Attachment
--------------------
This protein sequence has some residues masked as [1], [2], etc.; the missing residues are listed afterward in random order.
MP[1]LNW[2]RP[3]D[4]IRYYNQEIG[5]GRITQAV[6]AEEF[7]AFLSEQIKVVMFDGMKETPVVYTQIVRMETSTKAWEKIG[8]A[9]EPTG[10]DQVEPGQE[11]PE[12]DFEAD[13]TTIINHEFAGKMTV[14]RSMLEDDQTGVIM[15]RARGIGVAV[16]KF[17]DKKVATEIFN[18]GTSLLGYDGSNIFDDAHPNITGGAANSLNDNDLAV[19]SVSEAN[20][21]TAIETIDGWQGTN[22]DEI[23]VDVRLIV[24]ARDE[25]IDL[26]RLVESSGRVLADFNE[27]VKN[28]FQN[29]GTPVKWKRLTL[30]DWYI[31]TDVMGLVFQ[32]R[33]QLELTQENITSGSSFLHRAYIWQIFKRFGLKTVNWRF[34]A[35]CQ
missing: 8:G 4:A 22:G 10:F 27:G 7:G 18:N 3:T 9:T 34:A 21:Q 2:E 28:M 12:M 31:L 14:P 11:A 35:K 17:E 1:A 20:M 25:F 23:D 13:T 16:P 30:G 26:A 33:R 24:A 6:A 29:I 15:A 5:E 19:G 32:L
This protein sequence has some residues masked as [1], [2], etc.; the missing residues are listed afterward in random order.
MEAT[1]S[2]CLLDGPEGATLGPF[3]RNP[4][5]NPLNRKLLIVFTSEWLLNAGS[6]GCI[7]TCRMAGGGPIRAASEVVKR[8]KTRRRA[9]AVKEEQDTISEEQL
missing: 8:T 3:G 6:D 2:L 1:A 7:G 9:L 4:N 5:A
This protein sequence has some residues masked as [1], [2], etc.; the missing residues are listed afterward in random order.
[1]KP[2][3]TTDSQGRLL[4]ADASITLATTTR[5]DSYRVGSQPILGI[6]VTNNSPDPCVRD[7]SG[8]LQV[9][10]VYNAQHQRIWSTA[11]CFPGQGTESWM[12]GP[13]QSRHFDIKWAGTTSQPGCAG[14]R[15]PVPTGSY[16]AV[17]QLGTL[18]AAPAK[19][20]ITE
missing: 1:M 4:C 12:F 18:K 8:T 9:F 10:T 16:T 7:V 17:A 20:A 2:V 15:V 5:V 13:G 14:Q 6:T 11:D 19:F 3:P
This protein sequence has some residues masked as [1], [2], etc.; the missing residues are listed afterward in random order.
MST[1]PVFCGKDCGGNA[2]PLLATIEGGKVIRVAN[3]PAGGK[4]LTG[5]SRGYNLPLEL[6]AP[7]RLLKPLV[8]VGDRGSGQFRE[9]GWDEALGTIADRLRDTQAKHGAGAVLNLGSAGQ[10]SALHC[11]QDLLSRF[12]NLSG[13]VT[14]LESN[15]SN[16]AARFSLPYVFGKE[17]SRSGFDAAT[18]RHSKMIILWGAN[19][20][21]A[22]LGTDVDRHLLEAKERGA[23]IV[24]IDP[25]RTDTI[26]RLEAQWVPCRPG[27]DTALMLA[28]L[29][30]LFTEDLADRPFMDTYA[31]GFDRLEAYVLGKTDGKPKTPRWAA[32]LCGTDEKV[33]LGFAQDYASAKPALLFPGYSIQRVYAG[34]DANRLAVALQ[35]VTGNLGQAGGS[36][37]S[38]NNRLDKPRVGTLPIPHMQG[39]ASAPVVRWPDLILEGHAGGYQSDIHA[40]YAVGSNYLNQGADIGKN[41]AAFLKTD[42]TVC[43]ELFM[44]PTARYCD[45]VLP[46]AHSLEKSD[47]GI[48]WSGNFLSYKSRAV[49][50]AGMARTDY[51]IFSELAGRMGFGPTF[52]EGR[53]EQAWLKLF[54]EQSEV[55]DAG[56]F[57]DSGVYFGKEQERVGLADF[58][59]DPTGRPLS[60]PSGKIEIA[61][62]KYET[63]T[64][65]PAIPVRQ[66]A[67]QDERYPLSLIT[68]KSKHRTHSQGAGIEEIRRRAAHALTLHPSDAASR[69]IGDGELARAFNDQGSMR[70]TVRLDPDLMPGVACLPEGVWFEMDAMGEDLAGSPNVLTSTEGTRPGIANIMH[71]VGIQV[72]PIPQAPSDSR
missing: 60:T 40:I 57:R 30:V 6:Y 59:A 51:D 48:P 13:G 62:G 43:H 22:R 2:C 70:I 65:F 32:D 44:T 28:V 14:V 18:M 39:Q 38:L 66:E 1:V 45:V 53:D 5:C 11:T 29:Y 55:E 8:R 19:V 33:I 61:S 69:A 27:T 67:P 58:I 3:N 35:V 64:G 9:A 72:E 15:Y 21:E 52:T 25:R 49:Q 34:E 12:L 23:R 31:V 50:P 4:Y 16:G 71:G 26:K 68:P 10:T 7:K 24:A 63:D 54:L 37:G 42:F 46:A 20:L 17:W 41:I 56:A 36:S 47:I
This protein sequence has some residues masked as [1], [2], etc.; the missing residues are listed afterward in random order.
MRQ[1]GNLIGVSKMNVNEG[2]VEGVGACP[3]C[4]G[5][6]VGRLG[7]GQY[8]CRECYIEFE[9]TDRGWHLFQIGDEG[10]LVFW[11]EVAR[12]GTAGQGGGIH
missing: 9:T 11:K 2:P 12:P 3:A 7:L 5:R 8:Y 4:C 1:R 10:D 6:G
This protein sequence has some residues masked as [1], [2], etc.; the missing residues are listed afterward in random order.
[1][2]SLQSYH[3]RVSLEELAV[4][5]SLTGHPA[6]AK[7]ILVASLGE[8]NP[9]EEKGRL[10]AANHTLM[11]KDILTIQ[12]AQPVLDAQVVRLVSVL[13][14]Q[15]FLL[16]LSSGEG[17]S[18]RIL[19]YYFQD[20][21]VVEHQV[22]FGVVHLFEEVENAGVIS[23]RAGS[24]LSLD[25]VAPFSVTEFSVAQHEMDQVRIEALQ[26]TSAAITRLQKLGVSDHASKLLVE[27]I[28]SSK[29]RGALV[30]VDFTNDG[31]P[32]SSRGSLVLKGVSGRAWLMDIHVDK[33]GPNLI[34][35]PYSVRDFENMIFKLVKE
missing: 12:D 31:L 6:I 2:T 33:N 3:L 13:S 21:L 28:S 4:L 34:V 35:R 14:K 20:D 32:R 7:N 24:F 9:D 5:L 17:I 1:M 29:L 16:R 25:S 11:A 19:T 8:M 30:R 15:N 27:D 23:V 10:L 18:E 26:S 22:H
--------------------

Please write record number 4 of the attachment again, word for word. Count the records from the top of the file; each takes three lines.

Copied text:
This protein sequence has some residues masked as [1], [2], etc.; the missing residues are listed afterward in random order.
MST[1]PVFCGKDCGGNA[2]PLLATIEGGKVIRVAN[3]PAGGK[4]LTG[5]SRGYNLPLEL[6]AP[7]RLLKPLV[8]VGDRGSGQFRE[9]GWDEALGTIADRLRDTQAKHGAGAVLNLGSAGQ[10]SALHC[11]QDLLSRF[12]NLSG[13]VT[14]LESN[15]SN[16]AARFSLPYVFGKE[17]SRSGFDAAT[18]RHSKMIILWGAN[19][20][21]A[22]LGTDVDRHLLEAKERGA[23]IV[24]IDP[25]RTDTI[26]RLEAQWVPCRPG[27]DTALMLA[28]L[29][30]LFTEDLADRPFMDTYA[31]GFDRLEAYVLGKTDGKPKTPRWAA[32]LCGTDEKV[33]LGFAQDYASAKPALLFPGYSIQRVYAG[34]DANRLAVALQ[35]VTGNLGQAGGS[36][37]S[38]NNRLDKPRVGTLPIPHMQG[39]ASAPVVRWPDLILEGHAGGYQSDIHA[40]YAVGSNYLNQGADIGKN[41]AAFLKTD[42]TVC[43]ELFM[44]PTARYCD[45]VLP[46]AHSLEKSD[47]GI[48]WSGNFLSYKSRAV[49][50]AGMARTDY[51]IFSELAGRMGFGPTF[52]EGR[53]EQAWLKLF[54]EQSEV[55]DAG[56]F[57]DSGVYFGKEQERVGLADF[58][59]DPTGRPLS[60]PSGKIEIA[61][62]KYET[63]T[64][65]PAIPVRQ[66]A[67]QDERYPLSLIT[68]KSKHRTHSQGAGIEEIRRRAAHALTLHPSDAASR[69]IGDGELARAFNDQGSMR[70]TVRLDPDLMPGVACLPEGVWFEMDAMGEDLAGSPNVLTSTEGTRPGIANIMH[71]VGIQV[72]PIPQAPSDSR
missing: 60:T 40:I 57:R 30:V 6:Y 59:A 51:D 48:P 13:G 62:G 43:H 22:R 2:C 70:I 65:F 32:D 44:T 28:V 14:V 18:M 39:Q 38:L 66:E 1:V 45:V 53:D 5:C 11:T 29:Y 55:E 8:R 19:V 33:I 61:S 69:A 27:T 67:P 58:I 3:N 35:V 64:G 9:A 72:E 15:Y 21:E 52:T 25:R 49:Q 34:E 12:L 23:R 31:V 50:P 4:Y 16:G 71:G 26:K 68:P 10:T 7:K 24:A 63:D 54:L 37:G 42:F 46:A 20:L 17:W 41:I 56:A 36:S 47:I